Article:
On my recent visit, I followed the sign to the castle, assuming that the garden would be at the castle. I didn’t recognise the car park at the castle. I then saw a signpost for the path to reach the ferry to cross to the castle. My recollection was of walking straight from the car park into the garden.

I walked to the ferry, but decided not to cross over. It was a small boat and I wasn’t confident about stepping onto the boat. given that the last time I had boarded a small vessel in Vigo in Spain, the boat had moved and I had almost fallen through the gap into the water.

It’s a bit of strange arrangement as it appears that Threave Castle is managed by Historic Scotland, but members of the National Trust of Scotland (of which I am a member) are offered free entry. I have come across that arrangement before. I have often wished that Historic Scotland and the National Trust for Scotland would merge.

Upon my return to the castle car park, I had a closer look at my map and worked out the driving route to Threave Garden.

You enter the garden through the Visitor Centre, where there are toilets and a cafe with garden views.

I had my flask with me, so stopped for a cup of tea at a bench under a tree. I wanted to be in the shade as it was a warm day. I was also attracted by beautiful bluebells under the tree.

There’s another cafe with outdoor seating the former stable building.

I remembered the slate features in the fountain.

There were several types of fruit trees in blossom in the walled garden.

The greenhouse was full of colourful flowering plants.

I was tempted to cool my feet in the water feature in the rock garden.

There were lots more bluebells in the woodland walk.

There were some blue poppies close to the pond.

The rhododendrons were in full bloom.

I really enjoyed my visit to Threave Garden. I would have liked to stay for longer, but I also wanted to visit Broughton House in Kirkcubright that afternoon.

Exploring Culzean Country Park

On my return journey from Dumfries and Galloway in August, I planned to make Cluzean Country Park, in Ayrshire, my first stop.  I have visited Culzean Castle in the past, so decided to spend my time exploring the grounds, before heading to my next port of call, Dumfries House.

I normally avoid popular attractions on good weather days at weekends during the school holidays, but as I was passing and it’s a bit of a long drive from Stirling to Culzean for a day trip. I planned to arrive just after opening time of 10am, in the hope of avoiding the crowds.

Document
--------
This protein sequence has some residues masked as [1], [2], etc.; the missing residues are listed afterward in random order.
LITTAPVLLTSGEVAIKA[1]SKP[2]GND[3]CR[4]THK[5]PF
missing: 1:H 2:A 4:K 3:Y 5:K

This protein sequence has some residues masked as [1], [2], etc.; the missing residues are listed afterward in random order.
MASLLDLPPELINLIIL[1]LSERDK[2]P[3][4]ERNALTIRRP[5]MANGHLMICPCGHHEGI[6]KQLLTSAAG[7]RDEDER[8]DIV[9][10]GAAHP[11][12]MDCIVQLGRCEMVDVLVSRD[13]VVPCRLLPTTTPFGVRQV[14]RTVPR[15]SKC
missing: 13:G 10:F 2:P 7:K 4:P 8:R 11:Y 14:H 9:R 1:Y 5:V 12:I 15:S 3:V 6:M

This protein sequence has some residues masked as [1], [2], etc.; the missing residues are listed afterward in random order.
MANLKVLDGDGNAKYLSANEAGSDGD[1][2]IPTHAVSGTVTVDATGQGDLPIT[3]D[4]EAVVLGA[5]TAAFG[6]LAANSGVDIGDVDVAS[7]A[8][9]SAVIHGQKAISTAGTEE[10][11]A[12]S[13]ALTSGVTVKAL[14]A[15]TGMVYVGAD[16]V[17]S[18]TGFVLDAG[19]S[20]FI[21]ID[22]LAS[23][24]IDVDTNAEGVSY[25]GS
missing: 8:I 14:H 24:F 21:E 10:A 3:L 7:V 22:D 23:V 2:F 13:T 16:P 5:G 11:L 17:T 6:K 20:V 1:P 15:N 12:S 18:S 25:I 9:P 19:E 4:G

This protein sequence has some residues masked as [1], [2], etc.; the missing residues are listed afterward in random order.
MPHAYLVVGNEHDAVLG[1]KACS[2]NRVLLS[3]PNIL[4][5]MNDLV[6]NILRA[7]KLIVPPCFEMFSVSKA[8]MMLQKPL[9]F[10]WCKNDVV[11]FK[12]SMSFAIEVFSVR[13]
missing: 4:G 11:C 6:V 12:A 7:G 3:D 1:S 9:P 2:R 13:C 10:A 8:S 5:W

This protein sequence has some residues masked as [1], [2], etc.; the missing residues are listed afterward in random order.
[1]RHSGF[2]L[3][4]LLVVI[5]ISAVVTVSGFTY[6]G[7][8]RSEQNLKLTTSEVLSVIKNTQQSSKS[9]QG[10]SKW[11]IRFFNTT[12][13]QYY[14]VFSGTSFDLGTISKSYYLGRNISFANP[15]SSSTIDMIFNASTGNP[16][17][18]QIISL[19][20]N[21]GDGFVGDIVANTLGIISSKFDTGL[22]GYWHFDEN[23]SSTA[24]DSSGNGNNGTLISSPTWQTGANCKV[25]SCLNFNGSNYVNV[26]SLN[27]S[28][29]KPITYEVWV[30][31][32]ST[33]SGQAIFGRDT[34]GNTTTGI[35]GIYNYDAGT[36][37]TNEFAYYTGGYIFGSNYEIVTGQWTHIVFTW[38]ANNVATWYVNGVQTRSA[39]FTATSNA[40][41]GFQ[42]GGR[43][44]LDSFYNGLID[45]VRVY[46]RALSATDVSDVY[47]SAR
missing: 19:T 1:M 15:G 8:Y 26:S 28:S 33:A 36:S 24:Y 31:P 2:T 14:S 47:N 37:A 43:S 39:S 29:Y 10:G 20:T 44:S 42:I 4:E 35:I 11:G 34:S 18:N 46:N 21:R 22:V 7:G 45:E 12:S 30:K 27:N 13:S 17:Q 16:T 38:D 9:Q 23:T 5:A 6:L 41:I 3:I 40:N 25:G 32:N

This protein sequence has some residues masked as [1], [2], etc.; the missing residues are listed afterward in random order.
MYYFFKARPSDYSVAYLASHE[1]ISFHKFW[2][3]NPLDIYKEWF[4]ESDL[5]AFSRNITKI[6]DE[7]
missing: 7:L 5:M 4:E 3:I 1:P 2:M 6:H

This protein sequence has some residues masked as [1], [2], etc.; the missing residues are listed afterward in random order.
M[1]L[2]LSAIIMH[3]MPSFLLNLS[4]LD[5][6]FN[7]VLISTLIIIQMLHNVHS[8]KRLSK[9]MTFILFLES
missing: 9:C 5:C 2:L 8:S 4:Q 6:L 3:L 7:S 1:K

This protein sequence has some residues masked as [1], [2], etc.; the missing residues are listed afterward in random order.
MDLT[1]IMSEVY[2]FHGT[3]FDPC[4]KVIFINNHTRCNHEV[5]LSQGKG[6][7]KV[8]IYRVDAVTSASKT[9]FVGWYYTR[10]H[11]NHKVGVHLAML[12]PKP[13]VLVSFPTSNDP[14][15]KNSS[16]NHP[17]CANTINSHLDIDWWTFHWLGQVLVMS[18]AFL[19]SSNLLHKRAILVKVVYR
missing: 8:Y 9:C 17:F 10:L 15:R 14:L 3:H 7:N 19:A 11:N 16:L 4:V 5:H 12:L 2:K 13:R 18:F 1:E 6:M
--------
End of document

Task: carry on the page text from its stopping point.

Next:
As National Trust for Scotland member, I didn’t have to pay the adult entry charge of £11.50 for the country park. If you also wish to visit Culzean Castle, the price is £16.50.

I drove straight to the Walled Garden. I was relieved that the car park and the garden were fairly quiet. I took my flask with me to have a hot drink in the Walled Garden. I found a bench in the shade. The shade was provided by cascade from a flowering bush planted behind the bench.

The large Vinery greenhouse in the Walled Garden was undergoing renovation, which meant that there were ugly no-entry barriers along the front of the structure.

I spent quite a bit of time walking around the garden admiring the flowers, plants and trees.

There was an interesting circular hedge.

The wooden garden house was wallpapered in a botanical theme.

The rockery had a stone arch.

I was amazed that there were no toilet facilities at the Walled Garden. It looked a bit far to walk to the nearest facilities at the Swan Pond, so I drove.

Well it was mobbed there, even the overflow car park was pretty full. There was a wonderful adventure playground for kids and some event laid on by the local commercial radio station.

There was a long queue at the ladies toilet. Since I was in the vicinity, I decided to have a walk around the Swan Pond.

That walk vindicated my usual policy of avoiding popular places at peak periods. The path was quite narrow and crowded.

The cafe at the Swan Pond had a lovely garden.

Next, I walked up to the Pagoda.

There are a few activities for kids inside.

I liked the boat sticker on the window of the Pagoda.

I headed back to the Walled Garden to eat my picnic lunch in the relative peace and quiet. I sat in the same shady seat in the orchard to do some work on my Chromebook.

Then I walked down a path heading south for a coffee from my flask by a small pond.

On the drive to the exit, I stopped at the car park fairly close to the Castle, as according to the map, there were toilets next to the car park. I couldn’t find them, there was only a shut up shop, so I had to walk up to the Castle.

Fountain Court garden, beneath the Castle, was looking beautiful.

  

There were lots of people sitting on the wall close to the Castle, admiring the sea view. making it hard to take a photo.

There was an art gallery. I had a quick look inside.

There were great views of the sea from the outdoor seating at the Old Stable Coffee House

In the stables, there was a boat carriage.

Again, there was a long queue at the ladies toilet in the castle. No wonder, with one of the two cubicles out of order. I can’t believe that the toilet facilities are so poor at Culzean. At a busy attraction, with a fairly steep admission fee, surely adequate toilet facilities should a priority.

I enjoyed myself at Culzean Country Park so much, (despite the crowds and the woeful toilet facilities), that I ended up spending most of the day there, without even having time to walk down to the beach or visit Home Farm.